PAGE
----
Woodworking. Plumber. Gardening. Journalism. Camping.
These are just some of the topics George and Andrew Atala have learned in recent years by doing a pretty rare feat: The two Livonia boys have or are on the cusp of earning every possible Boy Scouts of America merit badge.
“Scouts always give you a lot of things to learn, a lot of different skills,” Andrew said. “Ever since I earned my first merit badge, I’ve always wanted to learn more. And you think this one is cool and you do it. And there’s a cooler one and a cooler one until you do them all, like I did.”
The two, members of Troop 755 in Northville, wanted to earn each of the 137 merit badges offered by the organization. The badges have different requirements that Scouts must meet in order to earn the badges and cover a wide range of topics. The organization requires Scouts to earn 21 merit badges to earn the highest award in Scouting, the Eagle Scout award. Both boys have already earned their Eagle Award, the highest rank in Scouting, with Andrew doing his project at St. Edith Catholic Church in Livonia and George donating duffel bags to help foster children in Detroit.
George (16) earned his final badge earlier this year, while Andrew, 14, is meeting the final requirements of his latest badge, something he expects to do this month. Both guys will have completed the same badge for their last one: Bugling. Known as one of the less deserved badges in the program, it requires scouts to learn how to play the brass musical instrument.
“You have to learn 10 songs; you have to learn how to play it,” explained George. “Actually you learn to play an instrument. And of course people take lessons for that.
“I was on YouTube all day.”
When George Atala earned that last badge, he said he realized how valuable it is to earn more badges, especially to prepare him for adulthood.
“Once I got that amount, I learned so much from doing so little[of the]merit badges and it just felt so great,” said George Atala. “Like you literally scratch 137 different subjects on the surface and you can actually see what you like.”
Different system during the pandemic
The Boy Scouts of America said it doesn’t keep track of how many Scouts earn each merit badge it offers, but it does have a number stats on how many badges were earned in the past year.
Badges that could be earned at home performed particularly well over the past year — a period when many scouts used their badges at home due to the COVID-19 pandemic — with badges like Family Life and Personal Fitness topping the list with the most badges earned.
As face-to-face meetings were limited due to the COVID-19 pandemic, working with counselors became a new challenge to navigate. Instead of the brothers—both Detroit Catholic Central High School students—meeting in person with merit badge advisors, there were many Zoom meetings with others to discuss their progress.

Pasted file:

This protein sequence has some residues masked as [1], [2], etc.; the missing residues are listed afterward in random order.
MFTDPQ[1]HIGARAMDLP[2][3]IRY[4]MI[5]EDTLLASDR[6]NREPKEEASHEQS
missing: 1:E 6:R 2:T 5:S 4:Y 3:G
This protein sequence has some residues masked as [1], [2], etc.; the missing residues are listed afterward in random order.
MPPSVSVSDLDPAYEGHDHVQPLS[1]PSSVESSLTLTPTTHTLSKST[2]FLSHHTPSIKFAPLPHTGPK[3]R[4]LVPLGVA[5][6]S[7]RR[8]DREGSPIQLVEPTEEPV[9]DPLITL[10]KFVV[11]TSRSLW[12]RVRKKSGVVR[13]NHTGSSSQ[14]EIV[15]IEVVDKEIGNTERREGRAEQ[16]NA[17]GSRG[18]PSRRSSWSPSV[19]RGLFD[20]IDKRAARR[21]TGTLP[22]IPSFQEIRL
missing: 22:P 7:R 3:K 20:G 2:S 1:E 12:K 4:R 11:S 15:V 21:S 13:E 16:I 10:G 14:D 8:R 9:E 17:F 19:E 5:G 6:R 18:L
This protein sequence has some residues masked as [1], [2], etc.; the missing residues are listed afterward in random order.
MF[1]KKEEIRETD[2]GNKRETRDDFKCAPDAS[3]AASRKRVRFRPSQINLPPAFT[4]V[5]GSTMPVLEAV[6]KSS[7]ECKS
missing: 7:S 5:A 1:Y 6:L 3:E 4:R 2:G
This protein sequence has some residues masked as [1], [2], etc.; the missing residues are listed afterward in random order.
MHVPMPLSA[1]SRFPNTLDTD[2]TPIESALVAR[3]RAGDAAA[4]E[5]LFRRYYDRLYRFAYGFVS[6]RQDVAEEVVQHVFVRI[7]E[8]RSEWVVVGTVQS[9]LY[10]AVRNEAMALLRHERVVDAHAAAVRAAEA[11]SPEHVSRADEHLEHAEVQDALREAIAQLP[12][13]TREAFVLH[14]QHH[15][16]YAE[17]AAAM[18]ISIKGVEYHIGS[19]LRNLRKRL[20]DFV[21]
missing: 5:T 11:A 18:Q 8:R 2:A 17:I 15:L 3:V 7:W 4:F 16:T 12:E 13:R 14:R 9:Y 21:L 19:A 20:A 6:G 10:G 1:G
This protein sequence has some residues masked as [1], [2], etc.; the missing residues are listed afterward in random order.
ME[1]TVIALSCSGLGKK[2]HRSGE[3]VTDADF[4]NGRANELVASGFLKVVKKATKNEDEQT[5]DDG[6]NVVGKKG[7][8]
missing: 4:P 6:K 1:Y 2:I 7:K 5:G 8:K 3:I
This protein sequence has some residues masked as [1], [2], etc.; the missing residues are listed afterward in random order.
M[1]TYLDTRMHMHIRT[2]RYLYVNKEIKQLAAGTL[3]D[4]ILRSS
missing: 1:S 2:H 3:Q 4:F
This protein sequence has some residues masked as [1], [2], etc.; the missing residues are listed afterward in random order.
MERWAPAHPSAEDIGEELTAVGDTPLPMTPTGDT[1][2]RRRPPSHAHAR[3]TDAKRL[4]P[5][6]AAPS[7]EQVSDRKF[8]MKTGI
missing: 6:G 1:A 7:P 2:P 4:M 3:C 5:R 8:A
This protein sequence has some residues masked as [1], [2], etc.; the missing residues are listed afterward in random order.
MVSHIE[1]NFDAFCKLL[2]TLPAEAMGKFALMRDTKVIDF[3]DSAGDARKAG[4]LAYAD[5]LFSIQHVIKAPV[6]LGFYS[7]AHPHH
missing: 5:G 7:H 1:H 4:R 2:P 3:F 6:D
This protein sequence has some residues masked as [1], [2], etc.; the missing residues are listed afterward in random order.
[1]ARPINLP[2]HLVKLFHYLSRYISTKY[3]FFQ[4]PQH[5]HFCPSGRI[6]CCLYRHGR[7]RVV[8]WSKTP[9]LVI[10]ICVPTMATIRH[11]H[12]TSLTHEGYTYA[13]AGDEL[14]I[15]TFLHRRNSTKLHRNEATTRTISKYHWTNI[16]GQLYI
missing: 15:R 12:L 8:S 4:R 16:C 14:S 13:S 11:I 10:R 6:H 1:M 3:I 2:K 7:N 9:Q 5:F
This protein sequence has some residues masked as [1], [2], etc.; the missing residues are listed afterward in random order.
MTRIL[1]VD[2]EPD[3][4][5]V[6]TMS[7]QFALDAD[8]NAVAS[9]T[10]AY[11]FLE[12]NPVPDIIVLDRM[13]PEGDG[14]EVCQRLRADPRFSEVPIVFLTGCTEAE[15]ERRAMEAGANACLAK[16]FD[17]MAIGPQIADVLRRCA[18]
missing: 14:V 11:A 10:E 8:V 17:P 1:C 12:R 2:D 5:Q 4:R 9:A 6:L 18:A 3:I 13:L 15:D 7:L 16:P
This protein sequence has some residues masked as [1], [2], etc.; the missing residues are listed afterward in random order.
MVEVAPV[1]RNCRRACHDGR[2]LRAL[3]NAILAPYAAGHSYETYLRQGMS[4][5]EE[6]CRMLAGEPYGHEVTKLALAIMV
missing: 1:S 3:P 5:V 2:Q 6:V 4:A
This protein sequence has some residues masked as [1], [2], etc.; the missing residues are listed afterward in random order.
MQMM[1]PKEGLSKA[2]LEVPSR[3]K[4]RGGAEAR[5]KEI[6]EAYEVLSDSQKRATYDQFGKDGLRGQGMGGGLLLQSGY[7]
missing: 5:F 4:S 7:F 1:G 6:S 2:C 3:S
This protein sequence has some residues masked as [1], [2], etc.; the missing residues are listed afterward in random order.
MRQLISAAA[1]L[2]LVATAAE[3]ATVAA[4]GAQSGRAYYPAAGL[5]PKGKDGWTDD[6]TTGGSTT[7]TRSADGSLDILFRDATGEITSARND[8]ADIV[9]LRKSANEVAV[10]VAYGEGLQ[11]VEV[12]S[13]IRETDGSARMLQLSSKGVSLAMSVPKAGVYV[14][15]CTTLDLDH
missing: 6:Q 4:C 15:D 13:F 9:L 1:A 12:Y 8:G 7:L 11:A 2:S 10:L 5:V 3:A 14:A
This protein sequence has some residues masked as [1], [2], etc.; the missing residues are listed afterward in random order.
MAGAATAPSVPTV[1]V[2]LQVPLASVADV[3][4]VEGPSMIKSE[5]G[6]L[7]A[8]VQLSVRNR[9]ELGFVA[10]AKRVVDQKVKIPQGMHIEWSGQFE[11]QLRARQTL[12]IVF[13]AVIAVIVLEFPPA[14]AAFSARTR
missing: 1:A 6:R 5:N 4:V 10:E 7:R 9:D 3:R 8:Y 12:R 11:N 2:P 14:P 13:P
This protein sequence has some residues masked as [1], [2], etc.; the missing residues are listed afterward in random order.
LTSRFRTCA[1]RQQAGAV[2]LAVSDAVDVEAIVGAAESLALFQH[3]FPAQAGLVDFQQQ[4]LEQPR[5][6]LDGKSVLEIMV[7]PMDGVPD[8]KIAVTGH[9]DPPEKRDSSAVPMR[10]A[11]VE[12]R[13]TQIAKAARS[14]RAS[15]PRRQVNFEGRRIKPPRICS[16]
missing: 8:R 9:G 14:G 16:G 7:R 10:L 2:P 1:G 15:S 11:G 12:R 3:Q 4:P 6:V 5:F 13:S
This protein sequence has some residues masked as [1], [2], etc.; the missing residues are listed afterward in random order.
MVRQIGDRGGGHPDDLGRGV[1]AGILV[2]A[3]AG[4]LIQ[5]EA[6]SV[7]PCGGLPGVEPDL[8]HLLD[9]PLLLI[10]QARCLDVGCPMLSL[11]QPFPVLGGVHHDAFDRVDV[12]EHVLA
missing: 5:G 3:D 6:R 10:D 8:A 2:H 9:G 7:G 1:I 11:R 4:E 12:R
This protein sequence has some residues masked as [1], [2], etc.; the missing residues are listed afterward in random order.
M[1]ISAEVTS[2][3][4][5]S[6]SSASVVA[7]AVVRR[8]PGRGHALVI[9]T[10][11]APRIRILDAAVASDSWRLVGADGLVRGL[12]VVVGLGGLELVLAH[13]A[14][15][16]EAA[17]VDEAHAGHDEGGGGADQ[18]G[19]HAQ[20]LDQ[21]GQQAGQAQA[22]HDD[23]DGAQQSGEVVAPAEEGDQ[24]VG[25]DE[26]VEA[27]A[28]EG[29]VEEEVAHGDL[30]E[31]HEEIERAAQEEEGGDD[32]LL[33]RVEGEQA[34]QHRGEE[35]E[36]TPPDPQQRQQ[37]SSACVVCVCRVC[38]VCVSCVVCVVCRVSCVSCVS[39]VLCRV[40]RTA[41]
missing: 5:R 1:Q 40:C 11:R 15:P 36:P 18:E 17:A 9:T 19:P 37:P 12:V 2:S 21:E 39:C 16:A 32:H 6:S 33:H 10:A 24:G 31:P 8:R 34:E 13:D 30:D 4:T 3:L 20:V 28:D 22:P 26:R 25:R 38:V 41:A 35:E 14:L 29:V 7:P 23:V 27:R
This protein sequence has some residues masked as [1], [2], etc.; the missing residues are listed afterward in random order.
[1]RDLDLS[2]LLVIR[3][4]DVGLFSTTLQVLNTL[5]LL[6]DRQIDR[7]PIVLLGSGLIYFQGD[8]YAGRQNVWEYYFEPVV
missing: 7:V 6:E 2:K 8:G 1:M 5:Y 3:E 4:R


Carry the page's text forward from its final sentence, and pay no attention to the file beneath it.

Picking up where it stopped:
The pandemic ended up having a bit of a silver lining when it came to earning merit badges, Andrew said; they were able to connect with people in places they wouldn’t normally go.
“It was more diverse because we could also talk to people in different states,” Andrew said. “So I thought that was pretty cool too.”
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Scouting has become a family affair for the Atalas. Their father, Bassel Atala, serves as an assistant Scoutmaster in their troop, and younger brother Matthew has started his journey with Scouts to earn his merit badge assignment as well.
So far he has earned 10 and he hopes to continue, especially after seeing the things his older brothers have done.
“I want to follow them because when I saw the pictures of white water rafting and crazy adventures and they were laughing all the time, I thought, ‘Wow, that’s so cool, I want to do that too’,” said Matthias. “They have taught me many lessons.”
Andrew said his first badge he earned, First Aid, is a demonstration of how important those learned skills can be. He used the skills he learned from that badge to save someone’s life when he attended St Edith Catholic Church in Livonia. By helping those fellow parishioners until the first responders could arrive, he was awarded a special award for saving a life.
Having those skills, he said, is crucial. And completing a merit badge to learn those skills helped save that person’s life.
“It’s not just a merit badge,” Andrew said. “It’s more of a life lesson than just a badge.”
Contact reporter David Veselenak at [email protected] or 734-678-6728. Follow him on Twitter @davidveselenak.
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